This classic 1960 Corvette racer was sold February 2nd at the Bonhams Paris sale. It is a sister car to the cars that ran Le Mans in 1960. The gold-with-red-stripes racer owned by Corvette author and enthusiast Tom Falconer changed hands for €67,850 with all fees. That’s $88,878 to you and me.
Falconer wrote ‘Original Corvette 1953-1962’ and is Judging Chairman of the UK Chapter of the NCRS.
The JRG Special began its career in the 1960s with an owner from Long Island, New York. The hard top-only Corvette represents SCCA B-Production cars of that time. Modifications were minimal with just the bumpers and hubcaps removed. After its road racing career ended it was converted over for drag racing duty.
Bernie Chodosh found the car in 1989 laying in a back yard in Long Island. The rear fenders had been cut to make way for some sticky drag slicks. Only the roll-bar remained to hint at this car’s racing past. The hard top was long gone.
Bernie and Tom planned the restoration during a conversation about a hardtop Falconer had recently purchased. Tom generated a rendering of the finished car in felt-tip pen and crayon. From there plans were set forth to transport the JRG racer from New York across the Atlantic Ocean to Kent, England. The 12-month restoration yielded a period-correct race car. They added reinforcing gussets to the chassis as were recommended in GM’s performance leaflets. Speculation is that one Zora Arkus-Duntov created these documents. The suspension is stock but now also sports some period gusseting and racing caster settings. The brakes are period heavy-duty drums, with vents drilled for cooling. The original steel wheels are finished in Roman Red, in lieu of the pricier Halibrand wheels found on the Le Mans cars. The 370hp cast iron 283ci was tuned by race engine specialist Gary Steffens.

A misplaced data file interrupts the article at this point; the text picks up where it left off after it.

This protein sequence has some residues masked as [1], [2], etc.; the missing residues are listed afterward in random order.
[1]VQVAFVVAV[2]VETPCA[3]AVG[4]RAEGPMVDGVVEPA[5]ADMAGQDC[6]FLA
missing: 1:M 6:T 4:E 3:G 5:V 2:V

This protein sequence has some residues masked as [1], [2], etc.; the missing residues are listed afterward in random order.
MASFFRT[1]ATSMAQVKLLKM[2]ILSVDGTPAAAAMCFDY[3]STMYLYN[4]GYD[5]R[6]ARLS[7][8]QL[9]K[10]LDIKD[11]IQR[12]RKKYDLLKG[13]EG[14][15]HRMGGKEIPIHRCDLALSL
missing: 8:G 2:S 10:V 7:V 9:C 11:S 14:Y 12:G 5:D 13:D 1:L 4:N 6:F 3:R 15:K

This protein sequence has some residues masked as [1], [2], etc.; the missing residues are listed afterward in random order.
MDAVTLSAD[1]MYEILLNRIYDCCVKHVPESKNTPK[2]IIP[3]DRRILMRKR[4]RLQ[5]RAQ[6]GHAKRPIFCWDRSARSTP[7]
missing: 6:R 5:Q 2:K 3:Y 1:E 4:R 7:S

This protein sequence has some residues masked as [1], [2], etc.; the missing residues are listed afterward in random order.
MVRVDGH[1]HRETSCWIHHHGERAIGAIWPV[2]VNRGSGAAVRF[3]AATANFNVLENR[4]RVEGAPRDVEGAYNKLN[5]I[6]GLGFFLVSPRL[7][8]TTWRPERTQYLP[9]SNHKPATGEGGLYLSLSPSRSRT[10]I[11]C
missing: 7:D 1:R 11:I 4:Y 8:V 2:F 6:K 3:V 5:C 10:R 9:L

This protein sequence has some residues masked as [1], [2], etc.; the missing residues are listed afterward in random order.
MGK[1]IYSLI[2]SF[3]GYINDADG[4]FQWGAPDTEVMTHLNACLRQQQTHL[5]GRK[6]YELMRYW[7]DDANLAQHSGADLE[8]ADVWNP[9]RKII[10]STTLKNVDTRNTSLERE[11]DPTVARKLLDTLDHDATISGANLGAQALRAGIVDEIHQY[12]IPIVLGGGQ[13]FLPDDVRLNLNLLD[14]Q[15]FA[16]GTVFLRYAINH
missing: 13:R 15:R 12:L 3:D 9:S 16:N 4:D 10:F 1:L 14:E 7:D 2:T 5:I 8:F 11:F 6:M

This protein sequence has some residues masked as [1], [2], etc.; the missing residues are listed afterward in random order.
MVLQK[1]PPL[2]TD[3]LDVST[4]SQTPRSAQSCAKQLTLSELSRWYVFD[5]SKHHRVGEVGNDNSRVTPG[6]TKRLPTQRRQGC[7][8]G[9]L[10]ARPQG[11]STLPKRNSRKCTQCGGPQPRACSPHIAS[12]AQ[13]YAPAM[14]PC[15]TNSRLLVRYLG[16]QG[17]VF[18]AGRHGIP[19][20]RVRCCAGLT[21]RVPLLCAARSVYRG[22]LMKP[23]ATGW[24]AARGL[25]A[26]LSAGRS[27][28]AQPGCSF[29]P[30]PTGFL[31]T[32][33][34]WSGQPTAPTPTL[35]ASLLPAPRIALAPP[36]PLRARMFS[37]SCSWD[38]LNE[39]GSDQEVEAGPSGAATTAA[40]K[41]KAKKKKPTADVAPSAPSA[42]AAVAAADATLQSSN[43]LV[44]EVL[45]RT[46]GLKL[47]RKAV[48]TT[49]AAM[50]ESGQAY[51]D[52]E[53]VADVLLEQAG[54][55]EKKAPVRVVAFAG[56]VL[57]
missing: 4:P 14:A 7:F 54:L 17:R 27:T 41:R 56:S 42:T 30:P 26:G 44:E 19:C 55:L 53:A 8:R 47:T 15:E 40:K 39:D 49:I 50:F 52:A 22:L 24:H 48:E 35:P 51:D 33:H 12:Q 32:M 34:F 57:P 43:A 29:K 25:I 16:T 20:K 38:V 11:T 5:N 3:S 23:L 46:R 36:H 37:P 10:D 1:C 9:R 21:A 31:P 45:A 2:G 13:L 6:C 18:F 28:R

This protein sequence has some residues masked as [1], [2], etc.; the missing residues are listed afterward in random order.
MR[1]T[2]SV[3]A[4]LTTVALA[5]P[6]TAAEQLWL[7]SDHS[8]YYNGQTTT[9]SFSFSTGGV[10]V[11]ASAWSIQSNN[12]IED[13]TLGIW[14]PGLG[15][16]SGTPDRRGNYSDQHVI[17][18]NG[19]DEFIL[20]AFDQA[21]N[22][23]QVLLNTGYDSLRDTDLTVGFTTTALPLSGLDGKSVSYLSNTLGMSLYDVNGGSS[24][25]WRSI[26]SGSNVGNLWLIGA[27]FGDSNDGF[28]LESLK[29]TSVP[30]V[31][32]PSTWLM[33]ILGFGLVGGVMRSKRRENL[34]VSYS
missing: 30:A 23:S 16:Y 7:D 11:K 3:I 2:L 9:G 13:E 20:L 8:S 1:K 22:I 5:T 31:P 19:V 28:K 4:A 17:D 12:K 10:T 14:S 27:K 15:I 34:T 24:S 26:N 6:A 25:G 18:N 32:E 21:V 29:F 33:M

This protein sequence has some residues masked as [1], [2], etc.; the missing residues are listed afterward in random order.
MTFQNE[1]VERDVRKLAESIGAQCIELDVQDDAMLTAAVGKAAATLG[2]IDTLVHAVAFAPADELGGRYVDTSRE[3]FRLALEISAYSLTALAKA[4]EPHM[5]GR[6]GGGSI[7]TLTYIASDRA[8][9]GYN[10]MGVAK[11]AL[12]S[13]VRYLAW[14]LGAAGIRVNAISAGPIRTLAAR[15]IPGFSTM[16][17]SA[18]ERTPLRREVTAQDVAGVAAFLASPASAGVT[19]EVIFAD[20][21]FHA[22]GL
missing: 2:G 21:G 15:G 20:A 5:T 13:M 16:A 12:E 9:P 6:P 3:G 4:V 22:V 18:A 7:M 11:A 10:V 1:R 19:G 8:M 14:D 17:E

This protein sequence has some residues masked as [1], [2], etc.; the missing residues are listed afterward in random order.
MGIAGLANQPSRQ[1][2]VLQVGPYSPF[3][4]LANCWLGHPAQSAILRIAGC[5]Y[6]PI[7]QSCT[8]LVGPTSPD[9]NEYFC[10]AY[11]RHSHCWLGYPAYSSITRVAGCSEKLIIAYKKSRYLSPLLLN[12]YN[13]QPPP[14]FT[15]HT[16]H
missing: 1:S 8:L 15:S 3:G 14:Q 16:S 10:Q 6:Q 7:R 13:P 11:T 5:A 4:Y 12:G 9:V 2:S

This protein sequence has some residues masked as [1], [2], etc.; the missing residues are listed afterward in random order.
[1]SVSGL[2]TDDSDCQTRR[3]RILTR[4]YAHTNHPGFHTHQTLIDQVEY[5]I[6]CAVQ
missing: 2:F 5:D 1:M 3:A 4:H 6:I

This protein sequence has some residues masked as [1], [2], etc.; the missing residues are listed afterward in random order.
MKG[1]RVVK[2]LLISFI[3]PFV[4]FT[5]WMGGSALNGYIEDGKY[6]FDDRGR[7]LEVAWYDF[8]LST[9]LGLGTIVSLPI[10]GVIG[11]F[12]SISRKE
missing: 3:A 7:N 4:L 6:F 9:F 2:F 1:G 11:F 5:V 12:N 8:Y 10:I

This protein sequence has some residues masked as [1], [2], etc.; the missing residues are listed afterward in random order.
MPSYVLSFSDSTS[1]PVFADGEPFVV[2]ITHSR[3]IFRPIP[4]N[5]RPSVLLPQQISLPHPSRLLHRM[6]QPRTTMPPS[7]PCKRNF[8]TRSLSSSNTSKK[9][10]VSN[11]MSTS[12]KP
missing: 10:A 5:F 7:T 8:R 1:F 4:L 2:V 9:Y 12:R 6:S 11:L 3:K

The JRG special made its debut at Goodwood on March 3rd 2007 where it gained its FIA papers. It has since been campaigned by Chodosh and John Young in various historic and endurance events at Le Mans, Spa, Silverstone, Brands Hatch, and Snetterton.
In 2011 it was brought up to UK road specifications including legal lighting and a second race seat. The co-pilot’s chair allows it to qualify for international road endurance events. It also passed the UK’s roadworthiness test in December. In addition, the drivetrain has been refreshed with a new clutch and flywheel and a slightly quieter road exhaust.
The pre-auction estimate was €55,000 to €65,000 and the final bid fell right inside that range. The total price including commission was €67,850 which converts to just under $89,000. We don’t know where the JRG Special’s new home is located, but we hope the new owner will continue to drive and race this unique piece of Corvette history.
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